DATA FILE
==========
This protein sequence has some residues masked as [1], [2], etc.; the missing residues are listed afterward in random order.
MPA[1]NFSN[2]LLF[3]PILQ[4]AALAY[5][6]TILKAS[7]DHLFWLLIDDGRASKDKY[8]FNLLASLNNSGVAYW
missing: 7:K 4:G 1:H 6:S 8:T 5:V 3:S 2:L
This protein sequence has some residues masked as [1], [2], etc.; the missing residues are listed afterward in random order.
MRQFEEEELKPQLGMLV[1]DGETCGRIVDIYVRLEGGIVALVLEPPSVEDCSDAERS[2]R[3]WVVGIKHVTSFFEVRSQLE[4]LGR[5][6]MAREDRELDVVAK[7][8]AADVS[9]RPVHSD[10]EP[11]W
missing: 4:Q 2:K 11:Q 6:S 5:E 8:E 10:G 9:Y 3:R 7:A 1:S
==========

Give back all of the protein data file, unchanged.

This protein sequence has some residues masked as [1], [2], etc.; the missing residues are listed afterward in random order.
MPA[1]NFSN[2]LLF[3]PILQ[4]AALAY[5][6]TILKAS[7]DHLFWLLIDDGRASKDKY[8]FNLLASLNNSGVAYW
missing: 7:K 4:G 1:H 6:S 8:T 5:V 3:S 2:L
This protein sequence has some residues masked as [1], [2], etc.; the missing residues are listed afterward in random order.
MRQFEEEELKPQLGMLV[1]DGETCGRIVDIYVRLEGGIVALVLEPPSVEDCSDAERS[2]R[3]WVVGIKHVTSFFEVRSQLE[4]LGR[5][6]MAREDRELDVVAK[7][8]AADVS[9]RPVHSD[10]EP[11]W
missing: 4:Q 2:K 11:Q 6:S 5:E 8:E 10:G 9:Y 3:R 7:A 1:S